Gustatory hallucinations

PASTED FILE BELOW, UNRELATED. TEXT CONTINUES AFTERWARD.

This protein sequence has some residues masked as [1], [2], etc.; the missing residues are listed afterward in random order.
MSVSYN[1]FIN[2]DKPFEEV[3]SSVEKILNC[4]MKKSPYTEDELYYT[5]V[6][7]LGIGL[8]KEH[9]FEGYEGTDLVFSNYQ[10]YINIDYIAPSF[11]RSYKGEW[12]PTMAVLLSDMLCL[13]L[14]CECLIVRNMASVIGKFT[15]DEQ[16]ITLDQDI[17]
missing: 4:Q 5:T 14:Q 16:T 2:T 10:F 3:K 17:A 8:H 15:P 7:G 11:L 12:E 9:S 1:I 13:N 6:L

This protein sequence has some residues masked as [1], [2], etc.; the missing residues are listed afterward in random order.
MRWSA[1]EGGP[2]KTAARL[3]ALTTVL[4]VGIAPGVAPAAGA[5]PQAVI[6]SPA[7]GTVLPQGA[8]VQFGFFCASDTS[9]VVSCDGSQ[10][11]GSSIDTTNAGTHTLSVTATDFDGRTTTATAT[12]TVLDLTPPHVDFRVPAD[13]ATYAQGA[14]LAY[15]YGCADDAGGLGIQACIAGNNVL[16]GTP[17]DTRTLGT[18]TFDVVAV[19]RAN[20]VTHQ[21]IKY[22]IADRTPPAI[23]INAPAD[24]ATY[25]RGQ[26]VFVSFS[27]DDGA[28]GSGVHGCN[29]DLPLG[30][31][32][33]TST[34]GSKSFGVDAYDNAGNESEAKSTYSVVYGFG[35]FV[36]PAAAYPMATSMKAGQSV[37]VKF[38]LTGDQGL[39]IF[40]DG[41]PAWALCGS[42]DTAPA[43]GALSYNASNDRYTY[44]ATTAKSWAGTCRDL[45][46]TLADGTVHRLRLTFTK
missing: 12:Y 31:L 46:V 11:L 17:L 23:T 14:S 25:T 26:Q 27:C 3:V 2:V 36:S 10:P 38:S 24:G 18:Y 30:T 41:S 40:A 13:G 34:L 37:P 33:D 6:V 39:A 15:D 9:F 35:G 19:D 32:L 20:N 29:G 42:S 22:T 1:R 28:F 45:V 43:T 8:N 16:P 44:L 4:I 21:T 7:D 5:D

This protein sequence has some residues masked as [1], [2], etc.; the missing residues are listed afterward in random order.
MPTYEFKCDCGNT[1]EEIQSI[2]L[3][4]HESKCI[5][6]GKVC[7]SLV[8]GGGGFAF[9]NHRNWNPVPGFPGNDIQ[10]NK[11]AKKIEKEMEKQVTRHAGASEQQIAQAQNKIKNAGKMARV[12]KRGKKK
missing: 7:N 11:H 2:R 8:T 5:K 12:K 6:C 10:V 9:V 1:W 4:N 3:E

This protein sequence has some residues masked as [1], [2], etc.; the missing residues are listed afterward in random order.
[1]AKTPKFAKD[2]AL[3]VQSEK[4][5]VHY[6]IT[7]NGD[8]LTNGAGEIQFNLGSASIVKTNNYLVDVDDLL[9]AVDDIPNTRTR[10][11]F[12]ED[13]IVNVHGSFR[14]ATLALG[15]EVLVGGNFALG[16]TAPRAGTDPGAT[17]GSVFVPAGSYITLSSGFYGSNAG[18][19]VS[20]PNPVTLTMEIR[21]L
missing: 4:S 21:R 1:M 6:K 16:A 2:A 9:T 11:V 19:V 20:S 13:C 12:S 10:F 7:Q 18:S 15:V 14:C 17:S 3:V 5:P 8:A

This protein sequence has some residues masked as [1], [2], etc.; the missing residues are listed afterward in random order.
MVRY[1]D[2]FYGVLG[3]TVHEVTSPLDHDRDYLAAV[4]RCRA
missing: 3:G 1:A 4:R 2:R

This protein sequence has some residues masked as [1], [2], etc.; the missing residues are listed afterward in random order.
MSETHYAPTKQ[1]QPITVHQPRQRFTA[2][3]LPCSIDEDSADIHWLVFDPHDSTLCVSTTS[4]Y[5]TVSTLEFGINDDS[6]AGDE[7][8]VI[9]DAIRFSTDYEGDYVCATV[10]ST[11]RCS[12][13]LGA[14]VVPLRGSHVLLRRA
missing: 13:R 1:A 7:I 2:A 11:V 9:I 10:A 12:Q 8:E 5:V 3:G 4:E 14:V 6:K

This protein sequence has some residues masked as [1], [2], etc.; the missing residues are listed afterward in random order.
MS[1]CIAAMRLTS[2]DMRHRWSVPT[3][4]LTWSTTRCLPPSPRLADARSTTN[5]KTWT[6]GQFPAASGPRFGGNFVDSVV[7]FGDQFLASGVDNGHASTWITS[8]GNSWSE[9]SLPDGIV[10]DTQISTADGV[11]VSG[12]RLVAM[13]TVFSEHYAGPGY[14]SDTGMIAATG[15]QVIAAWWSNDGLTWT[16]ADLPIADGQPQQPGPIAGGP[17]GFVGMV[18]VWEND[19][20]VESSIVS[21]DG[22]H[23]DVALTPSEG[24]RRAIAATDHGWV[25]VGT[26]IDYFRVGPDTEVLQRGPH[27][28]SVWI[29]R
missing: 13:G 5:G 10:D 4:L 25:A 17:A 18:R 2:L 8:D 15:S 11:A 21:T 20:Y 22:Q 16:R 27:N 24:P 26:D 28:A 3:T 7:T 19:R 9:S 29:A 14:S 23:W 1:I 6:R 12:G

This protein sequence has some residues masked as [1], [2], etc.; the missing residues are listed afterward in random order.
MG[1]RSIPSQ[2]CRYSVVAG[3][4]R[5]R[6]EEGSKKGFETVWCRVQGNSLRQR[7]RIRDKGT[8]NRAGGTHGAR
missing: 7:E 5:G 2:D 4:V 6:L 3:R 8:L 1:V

Gustatory hallucinations: Description, Causes and Risk Factors: Also known as gustatory phantasma and hallucination of taste. The term gustatory hallucination is indebted to the Latin noun gustus, which means taste. It is used to denote a taste sensation occurring in the absence of an appropriate tastant. Gustatory hallucinations tend to be enduring, unpleasant taste sensation qualified simply in terms of bitter, sour, sweet, disgusting, etc. However, they can also be described in more specific terms such as chloroform, charcoal, tobacco, rusty iron, blood, sperm, bile, garlic, grilled, peanuts, oysters, and mussels. Reports of pleasant taste sensation are rare. Most gustatory hallucinations are rare. Most gustatory hallucinations have occasionally been reported in association with contralateral epileptic seizures. Traditionally gustatory hallucinations have been distinguished from taste disorders that are not classified as hallucinations that are ageusia, hypogeusia, dysgeusia, hypergeusia, and taste agnosia. Gustatory hallucinations Pathophysiologically, the mediation of gustatory hallucination is associated primarily with aberrant neuronal discharges in the primary gustatory areas, which are tentatively located in the temporal and/or parietal lobes. Theoretically, however, they can be mediated by any part of the taste delivery system. The anatomical correlates of this system are only partially known, but are believed to include the hippocampus, amygdala, peripheral taste nerves, and the tongues taste cells. In the latter case it has been suggested that tonic stimulation of the taste cells may play a part in their mediation. Etiologically, the centrally mediated type of gustatory hallucination is associated primarily with aura occurring in the context of paroxysmal neurological disorder such as epilepsy and migraine. These hallucinations, which are typically strange or unpleasant, are relatively common among individuals who have certain types of focal epilepsy, especially temporal lobe epilepsy (TLE). The regions of the brain responsible for gustatory hallucination in this case are the insula and the superior bank of the sylvian fissure. Certain drugs, such as marijuana, ecstasy and LSD (lysergic acid diethylamide), blur the lines between consciousness and subconsciousness thereby causing hallucinations. Consuming a high content of alcohol can also lead to the same effect. The occurrence of hallucinations after taking these is common, and one of the withdrawal symptoms of these drugs might also include hallucinations. Migraine sufferers can experience illusions or hallucinations of taste as gustatory aura symptoms. Emotional disturbances were observed mainly when there was an involvement of the cingulate gyrus. When care was taken to avoid methodological errors in the interpretation of the clinical signs occurring after electrical stimulation, it became clear that gustatory hallucinations in man were related to the disorganization of the parietal and/or rolandic operculum. Electrically-induced temporal lobe seizures which included gustatory hallucinations as an ictal event probably spread to the opercular region by a functional reorganization of the connections within these epileptogenic areas. The incidence of gustatory hallucination has not been well established, although temporal lobe epilepsy literature would suggest a figure far low than olfactory hallucinations. Symptoms: Patients with gustatory hallucinations experience taste alterations, a sensation of thirst, or excess salivation. Other symptoms may include headaches. Diagnosis: The clinical assessment of gustatory hallucinations is notoriously difficult, due to their relative rarity, their susceptibility to suggestion, and confounding factors such as the prior - presence of food or drink in the oral cavity, smoking, the use of therapeutics or illicit substance, local medical conditions such as rhinitis and oral candidiasis, and general medical conditions such as influenza. In addition, their assessment is complicated by the close relation between the sense of smell and the sense of taste. The detailed description of the experience is the critical diagnosis assessment. Additional tests for identifying mesial temporal lobe epilepsy may also be useful. These include interictal and ictal EEG, high resolution MRI with thin sections through the long axis of the temporal lobes, fluorodeoxyglucose PET, and neuropsychological testing. Each test may identify mesial temporal abnormality, which would support the diagnosis of epilepsy. Treatment: Treatment typically recommended only when the seizures progresses from a hallucination impaired awareness. In such situation, antiepileptic medications for focal seizures are the first-line treatment. NOTE: The above information is educational purpose. The information provided herein should not be used during any medical emergency or for the diagnosis or treatment of any medical condition. DISCLAIMER: This information should not substitute for seeking responsible, professional medical care.

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